3. The next part is the names of the authors. Just type the names, no degree or rank is needed. You can copy the original names and paste them as source formatting like header. Then replace them with yours. The specifications are as below. They should be numbered from 1 to 3. Their affiliations should appear in the footer. The manuscript ID follows the second name, but on the left side, not centered. If there are three authors, add the last one, then leave one space.
  4. The next part is abstract. The word abstract is typed separate from the text. The abstract text appears just below it, 150-200 words. It is indented, just like the rest of the paragraphs. The details of the main text paragraphs and abstract are given below. Format all the text paragraphs and abstract like this. However, you don’t need indentation for the paragraphs following headings, subheadings, figures, and tables. Even paragraphs starting a page do not need indentation. The rest of the details are the same, just the indentation is not needed.
  5. The keywords immediately follow the abstract text. There must be at least 5 key words or phrases. Separated by commas and their first letters be capitalized.
  6. The first section of the body is introduction. It is usually followed by review of literature, methodology (design, participants, data collection, and data analysis), results, discussion and conclusions. All these headings must follow this format. The next level headings are shown in the text. We do not encourage many levels of headings.
  7. Figure captions should be below the figure. Do not use other formats. Just the below one. Followed by :, first letters capital, and 10 Times New Roman.
  8. Table captions appear above the tables, 10, Times New Roman, followed by :, the first letters are capital, captions should be short and centered. Do not break the captions in 2 lines.
  9. Tables use font 10, times new roman, they have top and bottom border and horizontal borders, but vertical borders, right border, and left border are not needed. An example is provided. They should be almost the same as SPSS tables.
  10. References should appear on a new page. Use hanging heading, an example is given. For each category of references, one example is given.


 The last point is related to the copyright of the manuscripts.

Iranian Journal of English for Academic Purposes

In order to publish your article, you need to accept the following conditions. Please take a moment to read the terms of this license. It should be mentioned that by submitting your article to our journal, you and all co-authors of your submission agree to the terms of this license. You do not need to fill out a copyright form for confirmation.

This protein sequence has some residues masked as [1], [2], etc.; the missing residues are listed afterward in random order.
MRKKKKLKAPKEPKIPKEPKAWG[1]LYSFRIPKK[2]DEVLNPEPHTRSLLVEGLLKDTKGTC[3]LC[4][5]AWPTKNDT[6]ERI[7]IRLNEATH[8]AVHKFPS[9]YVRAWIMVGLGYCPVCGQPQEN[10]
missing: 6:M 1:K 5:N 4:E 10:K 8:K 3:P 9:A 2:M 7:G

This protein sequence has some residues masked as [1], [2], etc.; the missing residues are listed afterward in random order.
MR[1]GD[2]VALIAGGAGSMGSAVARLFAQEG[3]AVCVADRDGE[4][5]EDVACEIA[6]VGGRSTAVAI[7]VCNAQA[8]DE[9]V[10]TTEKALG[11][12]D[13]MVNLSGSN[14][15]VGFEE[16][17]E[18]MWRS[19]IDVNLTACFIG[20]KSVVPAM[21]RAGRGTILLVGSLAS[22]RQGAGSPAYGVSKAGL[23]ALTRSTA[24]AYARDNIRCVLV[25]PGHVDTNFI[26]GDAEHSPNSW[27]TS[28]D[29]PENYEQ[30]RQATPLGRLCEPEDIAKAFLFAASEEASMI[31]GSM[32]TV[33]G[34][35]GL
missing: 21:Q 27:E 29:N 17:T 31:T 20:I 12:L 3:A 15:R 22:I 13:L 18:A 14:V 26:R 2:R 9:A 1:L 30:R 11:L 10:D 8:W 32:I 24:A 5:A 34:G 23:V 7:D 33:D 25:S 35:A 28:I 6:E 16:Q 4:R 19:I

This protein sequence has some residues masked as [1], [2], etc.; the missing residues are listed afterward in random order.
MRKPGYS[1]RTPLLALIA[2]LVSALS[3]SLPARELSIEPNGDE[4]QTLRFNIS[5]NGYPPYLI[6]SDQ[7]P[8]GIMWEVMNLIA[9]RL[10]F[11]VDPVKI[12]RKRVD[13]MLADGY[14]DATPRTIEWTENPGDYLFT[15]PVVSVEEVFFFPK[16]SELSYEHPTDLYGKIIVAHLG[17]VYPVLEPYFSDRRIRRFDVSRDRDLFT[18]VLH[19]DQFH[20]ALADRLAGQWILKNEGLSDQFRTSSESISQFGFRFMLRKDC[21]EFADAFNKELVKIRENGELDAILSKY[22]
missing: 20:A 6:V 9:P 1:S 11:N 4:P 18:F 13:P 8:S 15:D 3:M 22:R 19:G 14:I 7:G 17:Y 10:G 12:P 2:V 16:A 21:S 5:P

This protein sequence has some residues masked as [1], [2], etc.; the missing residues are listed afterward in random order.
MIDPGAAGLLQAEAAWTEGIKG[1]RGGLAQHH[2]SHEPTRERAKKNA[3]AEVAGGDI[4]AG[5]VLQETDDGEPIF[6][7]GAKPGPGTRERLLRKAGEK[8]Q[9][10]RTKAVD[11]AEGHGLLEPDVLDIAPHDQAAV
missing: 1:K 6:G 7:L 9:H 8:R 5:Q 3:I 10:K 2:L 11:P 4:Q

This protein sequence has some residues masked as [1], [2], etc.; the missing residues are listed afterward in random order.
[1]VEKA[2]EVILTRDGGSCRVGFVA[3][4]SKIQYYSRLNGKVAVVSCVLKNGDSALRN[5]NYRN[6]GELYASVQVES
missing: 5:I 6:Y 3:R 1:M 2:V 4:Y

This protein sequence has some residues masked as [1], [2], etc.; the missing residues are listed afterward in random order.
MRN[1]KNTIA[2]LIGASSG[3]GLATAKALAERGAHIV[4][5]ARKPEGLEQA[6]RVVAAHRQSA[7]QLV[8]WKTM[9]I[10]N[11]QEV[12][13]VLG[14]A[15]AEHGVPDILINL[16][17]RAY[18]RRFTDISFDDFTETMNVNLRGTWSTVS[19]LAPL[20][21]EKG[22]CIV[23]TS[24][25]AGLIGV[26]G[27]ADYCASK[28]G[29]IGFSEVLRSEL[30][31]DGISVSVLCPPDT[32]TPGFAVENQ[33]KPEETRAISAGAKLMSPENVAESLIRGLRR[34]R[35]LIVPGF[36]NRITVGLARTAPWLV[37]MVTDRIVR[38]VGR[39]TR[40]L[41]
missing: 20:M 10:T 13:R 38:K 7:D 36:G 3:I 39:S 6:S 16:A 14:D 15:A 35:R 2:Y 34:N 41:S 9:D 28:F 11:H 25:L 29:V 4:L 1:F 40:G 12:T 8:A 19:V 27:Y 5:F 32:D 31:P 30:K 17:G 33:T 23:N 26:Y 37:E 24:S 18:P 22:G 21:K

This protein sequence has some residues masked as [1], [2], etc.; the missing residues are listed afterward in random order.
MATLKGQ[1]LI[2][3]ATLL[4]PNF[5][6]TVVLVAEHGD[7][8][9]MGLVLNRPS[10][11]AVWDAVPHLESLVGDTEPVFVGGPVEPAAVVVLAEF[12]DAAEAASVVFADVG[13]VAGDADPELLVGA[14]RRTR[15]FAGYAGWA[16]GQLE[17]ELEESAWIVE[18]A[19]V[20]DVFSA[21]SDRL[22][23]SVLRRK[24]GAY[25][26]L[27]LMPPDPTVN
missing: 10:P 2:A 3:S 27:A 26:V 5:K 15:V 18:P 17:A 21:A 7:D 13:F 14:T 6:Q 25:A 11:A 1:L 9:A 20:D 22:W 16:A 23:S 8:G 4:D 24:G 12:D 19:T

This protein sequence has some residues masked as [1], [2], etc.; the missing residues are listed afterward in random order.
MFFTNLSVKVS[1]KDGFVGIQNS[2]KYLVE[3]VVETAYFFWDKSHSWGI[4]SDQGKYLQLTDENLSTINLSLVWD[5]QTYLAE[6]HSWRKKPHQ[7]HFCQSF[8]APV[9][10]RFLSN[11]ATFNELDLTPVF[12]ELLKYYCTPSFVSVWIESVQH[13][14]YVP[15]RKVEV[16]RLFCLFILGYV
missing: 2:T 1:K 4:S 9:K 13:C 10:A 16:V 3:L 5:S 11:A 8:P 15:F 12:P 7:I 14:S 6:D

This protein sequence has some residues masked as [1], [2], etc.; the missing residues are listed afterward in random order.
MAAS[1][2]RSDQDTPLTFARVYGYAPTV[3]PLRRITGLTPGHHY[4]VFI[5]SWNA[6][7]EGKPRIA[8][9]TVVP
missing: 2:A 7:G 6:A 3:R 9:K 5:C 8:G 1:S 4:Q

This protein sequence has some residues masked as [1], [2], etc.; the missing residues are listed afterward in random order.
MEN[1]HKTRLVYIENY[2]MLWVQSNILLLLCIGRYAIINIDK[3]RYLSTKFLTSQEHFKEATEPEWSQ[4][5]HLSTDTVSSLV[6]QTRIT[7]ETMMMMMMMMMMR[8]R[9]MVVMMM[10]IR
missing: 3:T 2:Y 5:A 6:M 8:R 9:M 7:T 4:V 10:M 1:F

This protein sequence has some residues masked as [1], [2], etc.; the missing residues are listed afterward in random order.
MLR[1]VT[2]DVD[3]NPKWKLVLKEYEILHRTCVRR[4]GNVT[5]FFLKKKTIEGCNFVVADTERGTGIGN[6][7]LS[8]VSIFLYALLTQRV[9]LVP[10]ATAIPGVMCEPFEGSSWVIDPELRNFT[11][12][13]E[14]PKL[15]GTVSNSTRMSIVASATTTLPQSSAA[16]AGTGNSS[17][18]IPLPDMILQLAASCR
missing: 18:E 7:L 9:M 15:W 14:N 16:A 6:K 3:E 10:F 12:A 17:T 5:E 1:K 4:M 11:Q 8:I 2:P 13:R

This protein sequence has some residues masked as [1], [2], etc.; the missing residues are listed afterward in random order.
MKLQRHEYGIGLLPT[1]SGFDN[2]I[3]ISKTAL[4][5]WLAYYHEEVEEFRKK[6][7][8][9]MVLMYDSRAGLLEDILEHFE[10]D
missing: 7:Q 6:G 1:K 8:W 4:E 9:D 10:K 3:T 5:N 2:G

After submitting your article, you grant us (the publisher) the exclusive right to both reproduce and/or distribute your article throughout the world in electronic, printed, or any other medium, and to authorize others to do the same.

You agree that we may publish your article, your full name, title, affiliated institute(s), your telephone/fax number(s), and email address.

You agree that the article is your original work, has not been published before, and is not currently under consideration by any other journal.

You also promise that your paper does not contain anything that is libellous, illegal, and does not violate anyone’s rights.

If your text includes material that is someone else’s copyright, it means you have obtained the unrestricted permission of the copyright owner.

You also allow us to make all the necessary editorial changes we see necessary.

You declare that research involving human subjects was performed following all the requirements of ethics of research.

By submission of a manuscript, the corresponding author declares that all the co-authors have seen, approved the validity of the contents, and have actively participated in (1) data design, analysis, or interpretation, and the (2) writing or critiquing of drafts of the manuscript.

This is the corresponding author who must take complete responsibility for the submission and its correspondence. Thus, we cannot be held responsible for any incomplete or incorrect manuscript submitted by the corresponding author(s).

It must be noted that no authors can be added or removed post submission, unless all the co-authors email the journal editor and inform the editor of such a decision. Then, the editor decides on this issue.

The corresponding author is responsible for the payment of the publication fee and taking all the required steps up to the online publication of the manuscript.

On the other hand, we will respect your rights as the author(s). For example, we will make sure that your name is always clearly associated with the article. However, we will not make any substantial alterations to your article without consulting you. Copyright remains yours, and you retain the right to use your own version in the following ways. You are free to post your version of the article on your personal, your institute’s, your company’s, and your funding agency’s website (by inserting a citation).  You can use the article, partly or completely, in your own further publications or spoken presentations.